A new study has found that indoor air that is too dry or too humid can worsen the effects of Covid-19. Previous studies have shown that proper ventilation can reduce the spread of the virus, and now researchers at the Massachusetts Institute of Technology have found that indoor relative humidity can affect the spread of the virus.

according to MIT News, relative humidity is the amount of moisture in the air compared to the total amount of moisture that the air can hold at a certain temperature before condensation occurs. as if Research Published Wednesday in the Journal of the Royal Society Interface, the MIT team reported that maintaining indoor relative humidity between 40% and 60% was associated with lower rates of Covid-19 infections and deaths, while indoor conditions outside of this range had worse Covid-19 outcomes. Most people agree with 30% to 50% relative humidity and airplane cabins operate at 20% relative humidity in terms of percentage.

“There is a moderate indoor relative humidity barrier effect,” said lead author Connor Verheyen, Ph.D. student in medical engineering and medical physics at Harvard-MIT’s Department of Health Sciences and Technology.

The researchers analyzed data on the spread of Covid-19 and meteorological parameters from 121 countries from January 2020 to August 2020 and found a strong link between regional outbreaks and relative humidity. For each country, local Covid-19 measures such as isolation, quarantine and testing measures were tracked for statistical association with Covid-19 symptoms.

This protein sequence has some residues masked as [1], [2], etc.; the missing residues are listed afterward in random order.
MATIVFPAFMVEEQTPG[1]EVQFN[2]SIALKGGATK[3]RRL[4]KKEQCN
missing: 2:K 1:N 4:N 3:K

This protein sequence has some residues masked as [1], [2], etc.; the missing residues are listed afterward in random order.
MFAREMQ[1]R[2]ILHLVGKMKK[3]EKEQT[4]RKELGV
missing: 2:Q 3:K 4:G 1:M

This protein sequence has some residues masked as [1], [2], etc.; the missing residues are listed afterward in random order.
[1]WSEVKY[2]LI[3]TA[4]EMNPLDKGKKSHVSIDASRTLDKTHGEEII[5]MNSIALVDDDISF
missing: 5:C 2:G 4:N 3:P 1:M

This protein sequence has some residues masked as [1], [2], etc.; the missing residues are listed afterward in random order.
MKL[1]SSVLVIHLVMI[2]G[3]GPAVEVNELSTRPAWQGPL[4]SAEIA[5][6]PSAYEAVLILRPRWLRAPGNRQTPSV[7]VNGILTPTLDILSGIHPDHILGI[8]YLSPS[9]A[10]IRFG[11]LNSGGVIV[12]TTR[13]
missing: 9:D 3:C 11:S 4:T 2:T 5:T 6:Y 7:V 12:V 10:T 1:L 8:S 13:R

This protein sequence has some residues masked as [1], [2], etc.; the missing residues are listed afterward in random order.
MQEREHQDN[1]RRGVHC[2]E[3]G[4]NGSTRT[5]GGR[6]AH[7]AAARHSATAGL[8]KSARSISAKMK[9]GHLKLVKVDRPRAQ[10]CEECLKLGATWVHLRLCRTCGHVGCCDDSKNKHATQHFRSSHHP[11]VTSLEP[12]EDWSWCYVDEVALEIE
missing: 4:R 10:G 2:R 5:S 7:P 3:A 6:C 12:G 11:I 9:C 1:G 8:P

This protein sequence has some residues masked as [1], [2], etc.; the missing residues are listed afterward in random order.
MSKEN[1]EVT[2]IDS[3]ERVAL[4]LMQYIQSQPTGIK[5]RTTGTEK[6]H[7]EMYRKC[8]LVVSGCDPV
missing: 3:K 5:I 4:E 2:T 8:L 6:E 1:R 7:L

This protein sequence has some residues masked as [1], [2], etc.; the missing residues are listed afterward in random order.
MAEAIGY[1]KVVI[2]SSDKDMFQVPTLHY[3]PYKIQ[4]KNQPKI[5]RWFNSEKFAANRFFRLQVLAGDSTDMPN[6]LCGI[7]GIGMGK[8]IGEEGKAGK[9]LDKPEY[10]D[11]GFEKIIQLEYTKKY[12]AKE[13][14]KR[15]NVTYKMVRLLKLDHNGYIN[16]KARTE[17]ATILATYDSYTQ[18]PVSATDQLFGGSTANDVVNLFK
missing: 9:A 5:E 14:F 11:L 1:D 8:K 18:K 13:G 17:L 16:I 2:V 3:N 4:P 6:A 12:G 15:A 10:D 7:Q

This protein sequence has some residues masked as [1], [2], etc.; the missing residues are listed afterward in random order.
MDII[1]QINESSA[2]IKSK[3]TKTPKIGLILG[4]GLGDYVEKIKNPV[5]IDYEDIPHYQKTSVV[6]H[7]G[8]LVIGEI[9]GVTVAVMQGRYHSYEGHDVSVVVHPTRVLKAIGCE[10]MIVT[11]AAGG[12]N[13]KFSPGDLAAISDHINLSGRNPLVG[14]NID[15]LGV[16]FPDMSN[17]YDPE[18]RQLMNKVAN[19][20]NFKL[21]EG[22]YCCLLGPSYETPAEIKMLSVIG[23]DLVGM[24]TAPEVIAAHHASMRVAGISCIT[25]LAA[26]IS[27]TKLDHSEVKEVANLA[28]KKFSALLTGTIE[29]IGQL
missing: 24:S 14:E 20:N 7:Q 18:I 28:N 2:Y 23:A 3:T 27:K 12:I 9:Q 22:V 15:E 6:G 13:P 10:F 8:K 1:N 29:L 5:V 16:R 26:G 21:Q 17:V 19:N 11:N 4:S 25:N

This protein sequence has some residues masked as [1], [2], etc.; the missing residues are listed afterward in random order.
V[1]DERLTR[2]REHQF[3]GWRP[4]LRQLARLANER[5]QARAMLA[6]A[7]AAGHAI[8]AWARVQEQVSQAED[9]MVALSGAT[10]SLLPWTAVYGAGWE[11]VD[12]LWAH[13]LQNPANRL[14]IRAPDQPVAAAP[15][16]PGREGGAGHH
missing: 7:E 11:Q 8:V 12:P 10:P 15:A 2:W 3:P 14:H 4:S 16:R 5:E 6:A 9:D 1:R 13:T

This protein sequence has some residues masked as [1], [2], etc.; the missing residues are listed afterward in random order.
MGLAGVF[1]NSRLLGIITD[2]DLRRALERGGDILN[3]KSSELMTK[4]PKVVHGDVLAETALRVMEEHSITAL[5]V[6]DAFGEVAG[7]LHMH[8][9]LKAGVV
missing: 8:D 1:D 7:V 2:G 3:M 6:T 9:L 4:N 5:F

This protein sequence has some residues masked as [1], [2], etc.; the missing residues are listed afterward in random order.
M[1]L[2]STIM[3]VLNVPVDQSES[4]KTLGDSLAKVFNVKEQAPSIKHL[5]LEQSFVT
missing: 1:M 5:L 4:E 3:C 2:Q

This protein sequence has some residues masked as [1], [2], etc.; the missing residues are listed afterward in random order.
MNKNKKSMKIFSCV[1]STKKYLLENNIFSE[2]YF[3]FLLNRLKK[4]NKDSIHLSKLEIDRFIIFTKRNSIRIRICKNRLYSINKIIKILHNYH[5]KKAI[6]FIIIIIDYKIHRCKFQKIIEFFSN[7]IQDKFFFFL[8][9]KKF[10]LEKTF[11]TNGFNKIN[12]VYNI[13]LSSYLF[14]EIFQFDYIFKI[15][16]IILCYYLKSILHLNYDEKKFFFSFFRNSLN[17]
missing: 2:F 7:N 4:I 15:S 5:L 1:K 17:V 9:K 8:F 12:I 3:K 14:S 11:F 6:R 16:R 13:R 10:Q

While most research on the spread of Covid-19 has focused on the virus’s worst outbreaks, the MTA team found that most communities spend 90% of their time indoors, where most transmissions occur. Indoor conditions can be very different from outdoor conditions, as climate control systems such as heaters can dry out indoor air significantly.

The researchers measured the outdoor and indoor humidity in different hemispheres. In the tropics, the relative humidity is the same indoors and outdoors throughout the year. However, in that region’s summer, when high outdoor humidity can raise indoor humidity by more than 60%, that increase reflects a gradual increase in the number of deaths from Covid-19 in the tropics.

“We saw more COVID-19 deaths at the low and high relative humidity end and in the 40 to 60 percent sweet spot,” Verheyen said. “This moderate relative humidity window is associated with better outcomes, meaning less mortality and less epidemics.”

The team’s series of studies showed that pathogens can survive longer in droplets stored in very dry and very humid conditions. Monitoring indoor relative humidity can provide another useful tool for proper ventilation, the experts concluded.

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